It is important that our encryption schemes are semantically secure. Semantic Security is the concept that if we have a ciphertext that corresponds to one of two different plaintexts, an adversary cannot guess with better probability than 1/2 which plaintext the ciphertext corresponds to. Clearly, ECB is not semantically secure. Our encrypted image gives us plenty of information to guess its corresponding plain image.
ECB is an example of a one-time-key mode of operation (meaning, like the one-time-pad, a key can only be used once). Another more secure one-time-key mode of operation is deterministic counter mode. You are free to look into it on your own. I will move onto the secure modes of operation that enable many-time keys!
Cipher Block Chaining (CBC) is a mode of operation that chains each 16-byte block of plaintext together through XOR’ing the ciphertext of the previous plaintext into our current plaintext before performing the block cipher encryption (i.e. AES). The below image clarifies this concept:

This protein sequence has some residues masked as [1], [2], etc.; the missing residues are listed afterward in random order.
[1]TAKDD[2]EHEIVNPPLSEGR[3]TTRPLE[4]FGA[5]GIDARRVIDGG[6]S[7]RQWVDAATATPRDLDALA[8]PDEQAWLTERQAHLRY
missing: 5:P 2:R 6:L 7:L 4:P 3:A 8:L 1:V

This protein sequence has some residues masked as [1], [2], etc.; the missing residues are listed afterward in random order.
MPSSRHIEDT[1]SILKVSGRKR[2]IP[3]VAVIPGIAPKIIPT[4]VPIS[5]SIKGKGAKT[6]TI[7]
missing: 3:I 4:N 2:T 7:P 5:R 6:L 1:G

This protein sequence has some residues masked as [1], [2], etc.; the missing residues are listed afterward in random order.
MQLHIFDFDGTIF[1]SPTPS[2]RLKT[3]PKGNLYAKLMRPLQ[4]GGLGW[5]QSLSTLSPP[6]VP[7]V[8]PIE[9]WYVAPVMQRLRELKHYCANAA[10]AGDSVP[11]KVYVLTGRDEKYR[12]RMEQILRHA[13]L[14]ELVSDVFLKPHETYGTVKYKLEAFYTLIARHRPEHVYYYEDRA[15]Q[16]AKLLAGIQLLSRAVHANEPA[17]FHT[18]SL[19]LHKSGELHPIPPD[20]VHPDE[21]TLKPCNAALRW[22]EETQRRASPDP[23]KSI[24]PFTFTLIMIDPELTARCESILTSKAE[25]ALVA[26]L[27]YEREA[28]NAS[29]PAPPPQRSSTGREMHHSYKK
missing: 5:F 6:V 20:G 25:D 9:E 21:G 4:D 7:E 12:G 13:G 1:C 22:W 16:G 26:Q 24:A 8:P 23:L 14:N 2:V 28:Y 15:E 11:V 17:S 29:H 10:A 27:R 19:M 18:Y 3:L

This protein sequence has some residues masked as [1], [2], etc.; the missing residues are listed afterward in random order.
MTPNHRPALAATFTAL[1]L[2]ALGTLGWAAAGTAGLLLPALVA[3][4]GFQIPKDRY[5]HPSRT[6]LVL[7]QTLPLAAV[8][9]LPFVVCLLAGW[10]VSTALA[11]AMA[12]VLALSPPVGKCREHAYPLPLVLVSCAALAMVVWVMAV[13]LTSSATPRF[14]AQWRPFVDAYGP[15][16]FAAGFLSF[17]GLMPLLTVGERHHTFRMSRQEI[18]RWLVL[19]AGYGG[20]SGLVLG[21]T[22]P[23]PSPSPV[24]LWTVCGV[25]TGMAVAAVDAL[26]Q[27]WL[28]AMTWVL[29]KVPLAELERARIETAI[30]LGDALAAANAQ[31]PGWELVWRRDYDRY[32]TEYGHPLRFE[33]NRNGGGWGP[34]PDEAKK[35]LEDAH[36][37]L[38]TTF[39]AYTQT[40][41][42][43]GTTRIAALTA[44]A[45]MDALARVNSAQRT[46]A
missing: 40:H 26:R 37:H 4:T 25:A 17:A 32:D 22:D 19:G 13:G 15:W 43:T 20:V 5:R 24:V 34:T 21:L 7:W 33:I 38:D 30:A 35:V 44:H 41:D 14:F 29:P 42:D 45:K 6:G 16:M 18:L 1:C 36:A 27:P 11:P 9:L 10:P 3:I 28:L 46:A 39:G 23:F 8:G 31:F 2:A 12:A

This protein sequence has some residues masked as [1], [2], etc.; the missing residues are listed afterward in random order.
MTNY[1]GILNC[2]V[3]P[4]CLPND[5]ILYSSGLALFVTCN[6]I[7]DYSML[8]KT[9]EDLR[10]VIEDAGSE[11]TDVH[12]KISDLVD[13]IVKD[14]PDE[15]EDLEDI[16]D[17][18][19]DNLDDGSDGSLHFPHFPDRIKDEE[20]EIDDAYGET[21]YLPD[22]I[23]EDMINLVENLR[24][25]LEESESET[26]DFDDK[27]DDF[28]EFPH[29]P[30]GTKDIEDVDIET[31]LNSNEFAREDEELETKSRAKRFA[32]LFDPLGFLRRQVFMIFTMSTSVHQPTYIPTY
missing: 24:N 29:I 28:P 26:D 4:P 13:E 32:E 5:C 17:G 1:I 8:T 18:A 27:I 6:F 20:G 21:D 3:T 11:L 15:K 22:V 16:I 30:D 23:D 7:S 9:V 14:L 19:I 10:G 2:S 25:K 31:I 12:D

We first start with a random IV. IV stands for initialization vector which can be defined as: the initial value used to start some iterated process. In the case of CBC, the IV must be random (hence unpredictable) hence it must be unique for each transaction. The first block of the ciphertext is simply the unencrypted random IV. To produce the rest of the ciphertext, first, the random IV is XOR’d with the first block of plaintext (m). The result then gets encrypted with round key k to return the first block of encrypted ciphertext (c). That ciphertext then gets XOR’d with the next block of plaintext (m), the result is encrypted with round key k and returns the second block of encrypted ciphertext (c). The process is continued until all blocks have been encrypted.
To decrypt, we just reverse the process.